PolyAd Services got a new name, owner and CEO last year. This year, CEO Mike Modak says he plans “a full-court press everywhere in the world that has a market sufficient for us to grow.”
Modak has played supporting roles in plastics, but this is his first appearance as a headliner. “In the past I was involved in plastics, but the scope of it was very small in the context of the total business. Here, it is 100 percent,” he said.
And he's making himself at home.
“Plastics — what a dynamic space,” he said in a recent phone interview. “I've been in many industries with many types of companies [and] I could easily spend my career in this space. … There's always a lot going on and a lot of opportunities. Who wouldn't want to consider a career in this business?”
PolyAd is based in Earth City, Mo., and has a site in Lampertheim, Germany. It provides additives to customers in 30 countries. The company, a spinoff from BASF SE of Ludwigshafen, Germany, is now PolyAd Holdings LLC and is owned by private equity firm Edgewater Capital Partners LP of Cleveland.
Modak is optimistic about the new start, for himself and the company.
“I'm new to plastics, but from what I see — wow, there's a lot of potential. And this is a company with great potential.”
One particularly promising area for PolyAd is aviation, he said. The company also serves the building and construction, packaging, automotive and electronics markets. Its products include ultraviolet-light stabilizers, antioxidants and flame retardants.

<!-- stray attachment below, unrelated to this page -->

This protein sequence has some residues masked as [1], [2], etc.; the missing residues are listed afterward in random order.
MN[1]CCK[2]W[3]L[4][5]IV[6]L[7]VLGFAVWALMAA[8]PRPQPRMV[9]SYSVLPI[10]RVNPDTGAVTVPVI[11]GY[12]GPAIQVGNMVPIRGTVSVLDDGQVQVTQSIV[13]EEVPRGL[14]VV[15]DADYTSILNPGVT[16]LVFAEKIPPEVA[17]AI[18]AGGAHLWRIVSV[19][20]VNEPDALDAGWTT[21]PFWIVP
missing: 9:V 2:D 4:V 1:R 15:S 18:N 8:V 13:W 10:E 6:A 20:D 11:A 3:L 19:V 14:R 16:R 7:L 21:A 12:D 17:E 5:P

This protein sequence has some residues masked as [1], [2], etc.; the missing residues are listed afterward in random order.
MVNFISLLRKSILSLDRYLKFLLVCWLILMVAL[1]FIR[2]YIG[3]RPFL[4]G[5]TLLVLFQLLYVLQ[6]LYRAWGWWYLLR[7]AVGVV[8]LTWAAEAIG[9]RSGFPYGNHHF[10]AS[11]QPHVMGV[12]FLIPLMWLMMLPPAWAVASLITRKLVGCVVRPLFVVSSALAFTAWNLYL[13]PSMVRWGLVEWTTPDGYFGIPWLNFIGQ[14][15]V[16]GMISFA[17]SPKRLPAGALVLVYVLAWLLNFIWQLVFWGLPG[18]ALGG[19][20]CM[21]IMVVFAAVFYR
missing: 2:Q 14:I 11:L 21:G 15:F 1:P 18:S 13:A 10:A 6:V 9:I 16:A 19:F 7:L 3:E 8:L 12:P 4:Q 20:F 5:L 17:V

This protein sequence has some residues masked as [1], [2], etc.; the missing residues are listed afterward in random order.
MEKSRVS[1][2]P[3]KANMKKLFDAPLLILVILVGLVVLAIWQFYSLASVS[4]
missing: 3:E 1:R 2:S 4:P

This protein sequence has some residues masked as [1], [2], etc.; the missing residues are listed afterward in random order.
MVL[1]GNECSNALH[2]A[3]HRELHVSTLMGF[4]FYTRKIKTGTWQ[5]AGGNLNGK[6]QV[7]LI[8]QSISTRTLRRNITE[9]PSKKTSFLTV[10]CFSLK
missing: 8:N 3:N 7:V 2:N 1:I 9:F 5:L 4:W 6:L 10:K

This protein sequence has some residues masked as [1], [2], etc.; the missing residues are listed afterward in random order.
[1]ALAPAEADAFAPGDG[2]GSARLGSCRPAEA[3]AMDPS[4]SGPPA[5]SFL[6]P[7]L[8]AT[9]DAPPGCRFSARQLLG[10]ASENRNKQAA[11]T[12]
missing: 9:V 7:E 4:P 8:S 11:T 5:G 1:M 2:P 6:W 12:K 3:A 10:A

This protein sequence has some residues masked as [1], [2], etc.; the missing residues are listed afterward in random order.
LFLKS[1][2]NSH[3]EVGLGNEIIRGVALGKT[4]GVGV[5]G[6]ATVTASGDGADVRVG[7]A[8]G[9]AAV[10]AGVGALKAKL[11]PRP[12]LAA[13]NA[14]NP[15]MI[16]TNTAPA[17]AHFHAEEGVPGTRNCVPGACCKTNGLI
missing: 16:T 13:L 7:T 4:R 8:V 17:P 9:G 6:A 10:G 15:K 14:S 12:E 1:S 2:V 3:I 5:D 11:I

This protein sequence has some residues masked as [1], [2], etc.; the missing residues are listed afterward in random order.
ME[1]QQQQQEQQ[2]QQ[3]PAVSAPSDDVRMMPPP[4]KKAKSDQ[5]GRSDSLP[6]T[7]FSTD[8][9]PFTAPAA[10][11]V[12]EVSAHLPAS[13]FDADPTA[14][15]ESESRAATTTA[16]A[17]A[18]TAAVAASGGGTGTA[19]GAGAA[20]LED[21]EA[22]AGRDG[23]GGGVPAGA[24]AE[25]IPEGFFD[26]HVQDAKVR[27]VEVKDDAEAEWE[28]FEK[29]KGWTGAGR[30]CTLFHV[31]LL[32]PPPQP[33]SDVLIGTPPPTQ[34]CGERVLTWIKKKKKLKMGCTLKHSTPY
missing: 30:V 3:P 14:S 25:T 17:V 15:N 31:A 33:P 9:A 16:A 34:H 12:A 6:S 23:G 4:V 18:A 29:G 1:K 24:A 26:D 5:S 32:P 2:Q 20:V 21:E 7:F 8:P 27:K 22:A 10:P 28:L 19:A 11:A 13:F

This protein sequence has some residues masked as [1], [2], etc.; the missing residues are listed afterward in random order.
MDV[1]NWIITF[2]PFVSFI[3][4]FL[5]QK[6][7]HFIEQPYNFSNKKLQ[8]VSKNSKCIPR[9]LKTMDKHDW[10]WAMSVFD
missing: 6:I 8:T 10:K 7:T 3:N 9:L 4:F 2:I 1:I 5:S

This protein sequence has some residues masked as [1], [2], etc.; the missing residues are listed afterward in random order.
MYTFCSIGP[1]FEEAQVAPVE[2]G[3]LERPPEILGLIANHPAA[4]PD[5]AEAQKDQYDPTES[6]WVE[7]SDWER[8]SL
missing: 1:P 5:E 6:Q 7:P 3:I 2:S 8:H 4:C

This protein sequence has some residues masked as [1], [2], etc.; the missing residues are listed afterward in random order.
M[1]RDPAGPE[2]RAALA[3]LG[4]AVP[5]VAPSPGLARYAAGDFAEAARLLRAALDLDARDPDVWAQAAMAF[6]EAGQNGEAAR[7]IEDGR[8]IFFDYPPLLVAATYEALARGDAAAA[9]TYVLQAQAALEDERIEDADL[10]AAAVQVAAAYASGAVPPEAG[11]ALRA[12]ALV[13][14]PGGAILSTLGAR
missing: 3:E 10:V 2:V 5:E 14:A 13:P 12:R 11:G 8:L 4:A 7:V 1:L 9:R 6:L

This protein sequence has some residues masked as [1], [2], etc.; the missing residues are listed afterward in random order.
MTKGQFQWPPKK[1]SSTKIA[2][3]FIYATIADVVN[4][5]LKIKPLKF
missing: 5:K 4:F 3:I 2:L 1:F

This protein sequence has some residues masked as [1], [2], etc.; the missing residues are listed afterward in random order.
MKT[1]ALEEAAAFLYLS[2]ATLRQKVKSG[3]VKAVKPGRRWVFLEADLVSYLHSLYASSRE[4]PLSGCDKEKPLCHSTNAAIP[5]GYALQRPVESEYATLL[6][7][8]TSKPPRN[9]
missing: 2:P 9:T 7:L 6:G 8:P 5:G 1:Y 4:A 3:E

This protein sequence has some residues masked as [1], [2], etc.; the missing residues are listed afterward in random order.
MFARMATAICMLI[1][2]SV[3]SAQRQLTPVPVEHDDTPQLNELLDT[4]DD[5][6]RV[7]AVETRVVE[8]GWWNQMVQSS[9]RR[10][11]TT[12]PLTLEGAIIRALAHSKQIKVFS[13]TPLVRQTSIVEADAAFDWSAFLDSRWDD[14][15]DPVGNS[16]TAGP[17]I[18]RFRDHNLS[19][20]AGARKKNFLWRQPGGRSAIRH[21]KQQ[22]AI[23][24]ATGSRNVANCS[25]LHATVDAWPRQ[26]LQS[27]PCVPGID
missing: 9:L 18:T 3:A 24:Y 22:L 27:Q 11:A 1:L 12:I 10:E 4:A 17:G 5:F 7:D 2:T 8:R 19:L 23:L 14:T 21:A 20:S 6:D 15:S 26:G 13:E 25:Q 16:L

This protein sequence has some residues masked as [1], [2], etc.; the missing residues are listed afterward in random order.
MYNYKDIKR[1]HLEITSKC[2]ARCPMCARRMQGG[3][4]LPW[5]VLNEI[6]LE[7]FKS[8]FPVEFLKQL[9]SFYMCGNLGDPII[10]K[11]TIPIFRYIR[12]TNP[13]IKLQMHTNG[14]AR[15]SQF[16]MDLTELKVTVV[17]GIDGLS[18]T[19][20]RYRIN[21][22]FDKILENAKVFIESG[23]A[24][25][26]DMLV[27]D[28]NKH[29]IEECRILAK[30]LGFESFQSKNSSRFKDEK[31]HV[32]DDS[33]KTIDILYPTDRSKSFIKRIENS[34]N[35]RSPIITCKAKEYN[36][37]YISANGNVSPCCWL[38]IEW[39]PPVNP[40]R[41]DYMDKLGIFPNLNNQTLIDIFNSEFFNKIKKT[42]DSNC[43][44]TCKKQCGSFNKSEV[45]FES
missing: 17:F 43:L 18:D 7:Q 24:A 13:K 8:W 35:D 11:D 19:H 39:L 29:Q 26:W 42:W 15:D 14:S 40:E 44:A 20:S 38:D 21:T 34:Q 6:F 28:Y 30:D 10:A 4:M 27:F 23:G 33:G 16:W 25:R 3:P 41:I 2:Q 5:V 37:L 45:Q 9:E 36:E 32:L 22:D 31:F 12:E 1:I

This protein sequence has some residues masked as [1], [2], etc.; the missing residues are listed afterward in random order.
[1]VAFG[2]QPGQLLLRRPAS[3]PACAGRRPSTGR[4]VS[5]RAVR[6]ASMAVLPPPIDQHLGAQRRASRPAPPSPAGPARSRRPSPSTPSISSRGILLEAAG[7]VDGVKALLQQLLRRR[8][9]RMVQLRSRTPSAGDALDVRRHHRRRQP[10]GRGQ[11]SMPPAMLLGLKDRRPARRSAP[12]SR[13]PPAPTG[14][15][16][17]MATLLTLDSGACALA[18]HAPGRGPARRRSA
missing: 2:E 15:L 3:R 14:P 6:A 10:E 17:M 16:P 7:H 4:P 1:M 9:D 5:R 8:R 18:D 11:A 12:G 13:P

Modak earned a bachelor's degree in biology with a minor in chemistry from Case Western Reserve University. In 1980, he graduated from Baldwin Wallace University with an MBA. He started out as a chemist, “but I quickly understood my role in chemistry would fit within a business context.” He knew he wanted to become more involvd in creating policy, “in setting and moving an agenda.”
Modak joined HB Fuller Co. as an area sales manager and moved up the ranks at the St. Paul, Minn.-based adhesives manufacturer. He held positions in market research and strategic planning, was international general manager of the nonwoven hygenic business, and became director of corporate development. After 20 years, he was named vice president of the firm's Industrial Products Group in 1999. He absorbed a lot of information while at Fuller.
“One of the CEOs at HB Fuller Co. was a true mentor to me. At the time, I was in charge of strategic planning and also mergers and acquisitions. I probably learned the most from him when we were comparing notes and just chatting in the office many evenings discussing deals strategy and the operational challenges of the day,” Modak said.
“I remember coming to the realization and telling him one evening that I finally understood his job. It was to be able to say ‘no' to 80 percent of the things that people wanted to do, in a way that kept them engaged and motivated in the business. Once the CEO gives a green light to a proposal, the cash starts moving out the door.”